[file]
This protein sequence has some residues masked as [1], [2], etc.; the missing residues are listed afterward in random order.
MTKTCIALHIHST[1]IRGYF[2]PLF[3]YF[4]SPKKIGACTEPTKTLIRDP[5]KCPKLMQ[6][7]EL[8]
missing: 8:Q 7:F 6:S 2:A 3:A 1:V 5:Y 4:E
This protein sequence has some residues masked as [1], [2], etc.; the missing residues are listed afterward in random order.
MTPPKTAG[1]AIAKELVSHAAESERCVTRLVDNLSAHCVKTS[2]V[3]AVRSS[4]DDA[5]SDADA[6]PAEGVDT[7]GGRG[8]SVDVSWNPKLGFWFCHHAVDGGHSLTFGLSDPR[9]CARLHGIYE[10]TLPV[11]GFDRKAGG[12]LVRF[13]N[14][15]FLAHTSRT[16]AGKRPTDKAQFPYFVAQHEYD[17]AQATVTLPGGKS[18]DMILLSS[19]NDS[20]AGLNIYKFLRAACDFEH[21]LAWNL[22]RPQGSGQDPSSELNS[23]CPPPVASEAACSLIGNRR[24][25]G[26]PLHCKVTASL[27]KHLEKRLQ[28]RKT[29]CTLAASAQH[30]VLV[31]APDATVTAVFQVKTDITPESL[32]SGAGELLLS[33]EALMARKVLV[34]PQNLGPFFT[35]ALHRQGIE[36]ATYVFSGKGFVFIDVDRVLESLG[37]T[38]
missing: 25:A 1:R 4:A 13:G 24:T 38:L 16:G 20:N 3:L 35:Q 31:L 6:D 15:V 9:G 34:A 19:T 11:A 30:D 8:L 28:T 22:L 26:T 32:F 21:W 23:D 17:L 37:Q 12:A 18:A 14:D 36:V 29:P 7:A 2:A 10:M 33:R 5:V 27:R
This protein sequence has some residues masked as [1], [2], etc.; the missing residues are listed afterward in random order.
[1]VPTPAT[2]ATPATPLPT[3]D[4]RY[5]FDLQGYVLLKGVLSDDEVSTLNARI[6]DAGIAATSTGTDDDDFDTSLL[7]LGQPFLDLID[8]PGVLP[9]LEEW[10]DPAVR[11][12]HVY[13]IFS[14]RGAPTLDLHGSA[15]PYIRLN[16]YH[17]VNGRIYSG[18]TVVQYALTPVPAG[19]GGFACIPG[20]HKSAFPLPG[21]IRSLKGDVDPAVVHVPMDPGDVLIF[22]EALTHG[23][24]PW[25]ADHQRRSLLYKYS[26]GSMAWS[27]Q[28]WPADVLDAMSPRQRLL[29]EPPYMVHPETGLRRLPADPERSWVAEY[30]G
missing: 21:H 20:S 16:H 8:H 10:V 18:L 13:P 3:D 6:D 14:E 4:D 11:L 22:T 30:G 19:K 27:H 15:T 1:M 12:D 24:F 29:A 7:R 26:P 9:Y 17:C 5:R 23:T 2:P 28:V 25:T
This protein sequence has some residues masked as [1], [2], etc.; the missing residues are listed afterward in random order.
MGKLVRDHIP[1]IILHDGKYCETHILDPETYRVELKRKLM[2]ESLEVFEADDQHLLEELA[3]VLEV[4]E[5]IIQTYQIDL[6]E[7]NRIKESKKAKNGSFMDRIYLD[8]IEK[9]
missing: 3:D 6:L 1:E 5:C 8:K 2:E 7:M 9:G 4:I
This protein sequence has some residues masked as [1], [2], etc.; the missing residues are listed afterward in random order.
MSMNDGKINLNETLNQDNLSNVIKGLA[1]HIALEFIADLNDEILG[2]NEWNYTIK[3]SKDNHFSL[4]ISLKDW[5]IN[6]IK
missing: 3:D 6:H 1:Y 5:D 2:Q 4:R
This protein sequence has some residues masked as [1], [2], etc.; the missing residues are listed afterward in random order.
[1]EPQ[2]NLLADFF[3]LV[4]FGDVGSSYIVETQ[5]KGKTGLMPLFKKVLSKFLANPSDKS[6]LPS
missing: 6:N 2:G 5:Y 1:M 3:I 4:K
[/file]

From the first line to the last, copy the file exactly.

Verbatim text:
This protein sequence has some residues masked as [1], [2], etc.; the missing residues are listed afterward in random order.
MTKTCIALHIHST[1]IRGYF[2]PLF[3]YF[4]SPKKIGACTEPTKTLIRDP[5]KCPKLMQ[6][7]EL[8]
missing: 8:Q 7:F 6:S 2:A 3:A 1:V 5:Y 4:E
This protein sequence has some residues masked as [1], [2], etc.; the missing residues are listed afterward in random order.
MTPPKTAG[1]AIAKELVSHAAESERCVTRLVDNLSAHCVKTS[2]V[3]AVRSS[4]DDA[5]SDADA[6]PAEGVDT[7]GGRG[8]SVDVSWNPKLGFWFCHHAVDGGHSLTFGLSDPR[9]CARLHGIYE[10]TLPV[11]GFDRKAGG[12]LVRF[13]N[14][15]FLAHTSRT[16]AGKRPTDKAQFPYFVAQHEYD[17]AQATVTLPGGKS[18]DMILLSS[19]NDS[20]AGLNIYKFLRAACDFEH[21]LAWNL[22]RPQGSGQDPSSELNS[23]CPPPVASEAACSLIGNRR[24][25]G[26]PLHCKVTASL[27]KHLEKRLQ[28]RKT[29]CTLAASAQH[30]VLV[31]APDATVTAVFQVKTDITPESL[32]SGAGELLLS[33]EALMARKVLV[34]PQNLGPFFT[35]ALHRQGIE[36]ATYVFSGKGFVFIDVDRVLESLG[37]T[38]
missing: 25:A 1:R 4:A 13:G 24:T 38:L 16:G 20:N 3:L 35:Q 31:L 6:D 15:V 9:G 34:A 19:T 11:A 30:D 8:L 28:T 22:L 26:T 32:F 21:W 23:D 17:L 37:Q 12:A 18:A 14:D 36:V 29:P 7:A 2:A 10:M 33:R 5:V 27:R
This protein sequence has some residues masked as [1], [2], etc.; the missing residues are listed afterward in random order.
[1]VPTPAT[2]ATPATPLPT[3]D[4]RY[5]FDLQGYVLLKGVLSDDEVSTLNARI[6]DAGIAATSTGTDDDDFDTSLL[7]LGQPFLDLID[8]PGVLP[9]LEEW[10]DPAVR[11][12]HVY[13]IFS[14]RGAPTLDLHGSA[15]PYIRLN[16]YH[17]VNGRIYSG[18]TVVQYALTPVPAG[19]GGFACIPG[20]HKSAFPLPG[21]IRSLKGDVDPAVVHVPMDPGDVLIF[22]EALTHG[23][24]PW[25]ADHQRRSLLYKYS[26]GSMAWS[27]Q[28]WPADVLDAMSPRQRLL[29]EPPYMVHPETGLRRLPADPERSWVAEY[30]G
missing: 21:H 20:S 16:H 8:H 10:V 18:L 13:P 3:D 6:D 14:E 4:D 11:L 22:T 30:G 19:K 27:H 15:T 1:M 12:D 24:F 29:A 7:R 26:P 9:Y 17:C 5:R 23:T 2:P 28:V 25:T
This protein sequence has some residues masked as [1], [2], etc.; the missing residues are listed afterward in random order.
MGKLVRDHIP[1]IILHDGKYCETHILDPETYRVELKRKLM[2]ESLEVFEADDQHLLEELA[3]VLEV[4]E[5]IIQTYQIDL[6]E[7]NRIKESKKAKNGSFMDRIYLD[8]IEK[9]
missing: 3:D 6:L 1:E 5:C 8:K 2:E 7:M 9:G 4:I
This protein sequence has some residues masked as [1], [2], etc.; the missing residues are listed afterward in random order.
MSMNDGKINLNETLNQDNLSNVIKGLA[1]HIALEFIADLNDEILG[2]NEWNYTIK[3]SKDNHFSL[4]ISLKDW[5]IN[6]IK
missing: 3:D 6:H 1:Y 5:D 2:Q 4:R
This protein sequence has some residues masked as [1], [2], etc.; the missing residues are listed afterward in random order.
[1]EPQ[2]NLLADFF[3]LV[4]FGDVGSSYIVETQ[5]KGKTGLMPLFKKVLSKFLANPSDKS[6]LPS
missing: 6:N 2:G 5:Y 1:M 3:I 4:K